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At The Motley Fool, we poke plenty of fun at Wall Street analysts and their endless cycle of upgrades, downgrades, and "initiating coverage at neutral." Today, we'll show you whether those bigwigs actually know what they're talking about. To help, we've enlisted Motley Fool CAPS to track the long-term performance of Wall Street's best and worst.

And speaking of the best ...
Is MannKind (Nasdaq: MNKD  ) the best biotech investing idea ever? If you believe the buy recommendation that emerged from life sciences equity research firm  Brinson Patrick yesterday, it almost certainly is. Emphasis on "if you believe ..."

According to Brinson, you see, inhalable insulin firm MannKind is a potential triple in the making. A stock destined to hit $6 in under a year, selling for just two bucks and change today. According to, which reported the rating, Brinson believes that MannKind's Afrezza drug, "currently in two Phase 3 pivotal trials with their handheld drug delivery device called Dreamboat," addresses "a $33 billion worldwide branded diabetes market opportunity," and could capture $1 billion in sales by 2016.

Is it right?

Let's go to the tape
A billion in sales. Huh. That's quite a tall tale Brinson's telling. So far, the drugmaking world has seen three companies -- Eli Lilly (NYSE: LLY  ) , Novo Nordisk (NYSE: NVO  ) , and Pfizer (NYSE: PFE  ) -- attempt to create a market for inhalable insulin. All three failed at some point in the process. Yet according to Brinson, MannKind's not only going to succeed where everyone else failed, and get its drug approved.

Brinson's saying that from a near-standing start of just $35,000 in annual revenues, MannKind's going to take off and begin compounding revenue at a rate of 1,300%  (no, I didn't misplace a decimal) over the next four years. That's ... impressive.

Fun with numbers
Just for the fun of it, let's consider what this means to MannKind shareholders. It means that at just a $440 million market cap today, MannKind is selling for a "price-to-2016 putative sales ratio" (yes, I just made that up) of less than 0.5. For comparison, based on 2016 consensus sales numbers, Lilly, Pfizer, and Novo Nordisk  are respectively selling for P/2016S ratios of 2.5, 3.2, and 4.6. Dendreon (Nasdaq: DNDN  ) , a company closer to MannKind in terms of its prospects for profitability, and a former fast-growing biotech that analysts were -- until recently -- also predicting would one day do $1 billion in annual sales, today carries a P/S ratio of just 1.5.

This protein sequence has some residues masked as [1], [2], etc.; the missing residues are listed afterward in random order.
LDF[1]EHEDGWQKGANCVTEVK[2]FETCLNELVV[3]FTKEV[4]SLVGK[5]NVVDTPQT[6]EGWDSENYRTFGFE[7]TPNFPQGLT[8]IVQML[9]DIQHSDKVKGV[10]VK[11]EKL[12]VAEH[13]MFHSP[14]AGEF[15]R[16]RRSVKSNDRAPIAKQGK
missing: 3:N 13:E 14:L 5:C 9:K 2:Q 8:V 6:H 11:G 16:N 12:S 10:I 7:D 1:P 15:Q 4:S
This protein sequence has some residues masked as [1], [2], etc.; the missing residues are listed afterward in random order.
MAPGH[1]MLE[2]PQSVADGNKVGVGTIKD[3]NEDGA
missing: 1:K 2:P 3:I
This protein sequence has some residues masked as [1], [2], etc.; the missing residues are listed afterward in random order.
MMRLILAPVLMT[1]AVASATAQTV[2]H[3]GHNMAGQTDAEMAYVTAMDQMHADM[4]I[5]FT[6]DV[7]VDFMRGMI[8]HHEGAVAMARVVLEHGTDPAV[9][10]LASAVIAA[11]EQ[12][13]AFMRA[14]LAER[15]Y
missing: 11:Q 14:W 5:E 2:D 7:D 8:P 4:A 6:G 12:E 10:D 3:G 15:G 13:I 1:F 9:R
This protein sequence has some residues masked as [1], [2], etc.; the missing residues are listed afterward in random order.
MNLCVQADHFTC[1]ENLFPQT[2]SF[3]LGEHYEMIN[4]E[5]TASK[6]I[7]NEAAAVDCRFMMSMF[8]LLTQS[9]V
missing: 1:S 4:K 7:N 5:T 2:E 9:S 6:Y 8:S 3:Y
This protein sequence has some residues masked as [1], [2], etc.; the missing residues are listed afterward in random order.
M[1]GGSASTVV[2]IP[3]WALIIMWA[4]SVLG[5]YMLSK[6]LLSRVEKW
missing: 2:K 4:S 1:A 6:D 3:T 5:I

Needless to say, none of these companies is growing sales and earnings at anywhere near 1,300%.

Yet I ask you: If you agree with Brinson that MannKind is going to grow sales much faster than its rivals, does it make sense that these rivals would command price-to-sales ratios higher than MannKind's?

I think not.

Back to reality
It's worth pointing out of course, that basically no one else in the world is predicting anything like the sort of sales numbers that Brinson Patrick relies on in making its MannKind endorsement. To the contrary, the consensus of even MannKind's most optimistic backers on Wall Street is that the company might make $333 million in sales in 2016. That's barely a third  of what Brinson is predicting.

So what, an investor may wonder, is Brinson Patrick thinking when it makes such an outlandish claim? If I might be so bold, I'll try to sum up their thinking thusly: Up until January 2012, there was no such thing as "Brinson Patrick" equity research. While its parent investment bank has been in business for 15 years  or so, Brinson Patrick's research division literally just set up shop  this year, and has yet to make a name for itself among individual investors. And what's the best way to make that name?

Well, one way might be by running out on a limb and recommending a moonshot stock, and guessing so high on its target price that, if MannKind hits it, Brinson will be the only analysts on Wall Street who called it right. They'll be the "smartest guys in the room," almost by default. On the flip side, if turns out that Brinson's wrong, well ... they were a no-name shop to begin with. What did they have to lose?